McLean Hospital recently launched Deconstructing Stigma: A Change in Thought Can Change a Life, a national public awareness campaign intended to change the way mental illness is perceived. Told through the eyes of its participants, this campaign boldly challenges the misconceptions of what those with mental illness look like and is intended to spark conversation. Lisa is one of the many people who volunteered for the campaign. To learn more, visit DeconstructingStigma.org.
Lisa’s Pennsylvania home was rarely without music—either of her own creation or from the Broadway musical soundtracks she has loved all of her life. Then, without warning, at 57, Lisa—an energetic music teacher who loved introducing her students to sounds of the world—suddenly lost all hope and joy in her life.
She could not play music. She had no desire to eat. She no longer wanted to go to the job she loved. She had no interest in the things that once brought her joy. Depression left her unable to function.
“I was in such a dark place, looking back on that time, I remember not even knowing who I was anymore,” said Lisa. “Everything just seemed so bleak.”
The day before Thanksgiving 2012, Lisa’s family became so concerned about her behavior and dark thoughts that they brought her for a psychiatric evaluation, where she was diagnosed with severe depression. Lisa was immediately admitted into McLean Hospital’s specialty inpatient program for older adults.
“That was the hardest time in my life. I was in the hospital and just felt like the weight of the world was bearing down on me.”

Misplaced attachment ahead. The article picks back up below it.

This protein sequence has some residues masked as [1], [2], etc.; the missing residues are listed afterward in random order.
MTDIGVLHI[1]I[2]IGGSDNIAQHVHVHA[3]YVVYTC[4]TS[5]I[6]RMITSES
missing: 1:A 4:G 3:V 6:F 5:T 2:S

Having grown up in an Irish Catholic family just outside of Scranton, Lisa was raised not to talk about her problems and to never let on in public that anything was wrong.
“Admitting out loud that I was depressed and needed help was its own struggle. But I knew I needed to get better—if not for me, for the people who loved and supported me.”
With the determination to battle depression head-on, Lisa embraced her treatment and about a week into the program—thanks to medication and group and individual therapy—she started to feel more like her old self.
“No one ever wants to go into the hospital. It’s scary on many levels, but I am thankful for each day that I went. By the time I left, I was playing the piano again. I was reading and reconnecting with old friends. I felt like I regained my life.”
While Lisa continues to struggle with depression—she still sees a therapist regularly—she speaks openly about her challenges to all who will listen because she hopes that they will learn from her experience.
“If I can help even just one person not get to the desperate place I got to, then I’ll feel accomplished.”
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